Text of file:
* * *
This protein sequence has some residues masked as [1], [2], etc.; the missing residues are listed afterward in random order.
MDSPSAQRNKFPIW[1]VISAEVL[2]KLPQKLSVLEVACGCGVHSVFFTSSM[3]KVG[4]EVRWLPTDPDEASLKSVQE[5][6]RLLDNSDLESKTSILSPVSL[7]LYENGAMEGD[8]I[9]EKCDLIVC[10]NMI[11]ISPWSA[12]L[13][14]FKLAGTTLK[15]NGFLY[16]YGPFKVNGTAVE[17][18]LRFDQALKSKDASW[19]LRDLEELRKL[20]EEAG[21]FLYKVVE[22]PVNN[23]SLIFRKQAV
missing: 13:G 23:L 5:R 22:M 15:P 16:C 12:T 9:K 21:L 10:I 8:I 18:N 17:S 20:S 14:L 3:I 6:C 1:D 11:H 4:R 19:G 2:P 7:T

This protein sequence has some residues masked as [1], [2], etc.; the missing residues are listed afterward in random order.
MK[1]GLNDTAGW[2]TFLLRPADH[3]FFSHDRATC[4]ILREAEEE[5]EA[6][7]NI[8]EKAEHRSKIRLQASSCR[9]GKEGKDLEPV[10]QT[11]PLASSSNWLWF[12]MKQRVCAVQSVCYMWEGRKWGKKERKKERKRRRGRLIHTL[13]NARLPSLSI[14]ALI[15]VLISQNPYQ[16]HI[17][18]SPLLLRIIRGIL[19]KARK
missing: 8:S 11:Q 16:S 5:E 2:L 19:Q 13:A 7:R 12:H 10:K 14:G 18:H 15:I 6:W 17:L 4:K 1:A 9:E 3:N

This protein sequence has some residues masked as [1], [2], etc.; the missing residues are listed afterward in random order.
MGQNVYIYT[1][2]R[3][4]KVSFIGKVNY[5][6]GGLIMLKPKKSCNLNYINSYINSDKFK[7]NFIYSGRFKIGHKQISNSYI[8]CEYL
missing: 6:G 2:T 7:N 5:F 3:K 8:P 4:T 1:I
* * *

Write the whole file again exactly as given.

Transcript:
This protein sequence has some residues masked as [1], [2], etc.; the missing residues are listed afterward in random order.
MDSPSAQRNKFPIW[1]VISAEVL[2]KLPQKLSVLEVACGCGVHSVFFTSSM[3]KVG[4]EVRWLPTDPDEASLKSVQE[5][6]RLLDNSDLESKTSILSPVSL[7]LYENGAMEGD[8]I[9]EKCDLIVC[10]NMI[11]ISPWSA[12]L[13][14]FKLAGTTLK[15]NGFLY[16]YGPFKVNGTAVE[17][18]LRFDQALKSKDASW[19]LRDLEELRKL[20]EEAG[21]FLYKVVE[22]PVNN[23]SLIFRKQAV
missing: 13:G 23:L 5:R 22:M 15:P 16:C 12:T 9:K 21:L 10:I 8:I 18:N 17:S 20:S 14:L 3:I 6:C 1:D 11:H 4:R 19:G 2:P 7:T

This protein sequence has some residues masked as [1], [2], etc.; the missing residues are listed afterward in random order.
MK[1]GLNDTAGW[2]TFLLRPADH[3]FFSHDRATC[4]ILREAEEE[5]EA[6][7]NI[8]EKAEHRSKIRLQASSCR[9]GKEGKDLEPV[10]QT[11]PLASSSNWLWF[12]MKQRVCAVQSVCYMWEGRKWGKKERKKERKRRRGRLIHTL[13]NARLPSLSI[14]ALI[15]VLISQNPYQ[16]HI[17][18]SPLLLRIIRGIL[19]KARK
missing: 8:S 11:Q 16:S 5:E 2:L 19:Q 13:A 7:R 12:H 10:K 14:G 18:H 15:I 6:W 17:L 4:K 1:A 9:E 3:N

This protein sequence has some residues masked as [1], [2], etc.; the missing residues are listed afterward in random order.
MGQNVYIYT[1][2]R[3][4]KVSFIGKVNY[5][6]GGLIMLKPKKSCNLNYINSYINSDKFK[7]NFIYSGRFKIGHKQISNSYI[8]CEYL
missing: 6:G 2:T 7:N 5:F 3:K 8:P 4:T 1:I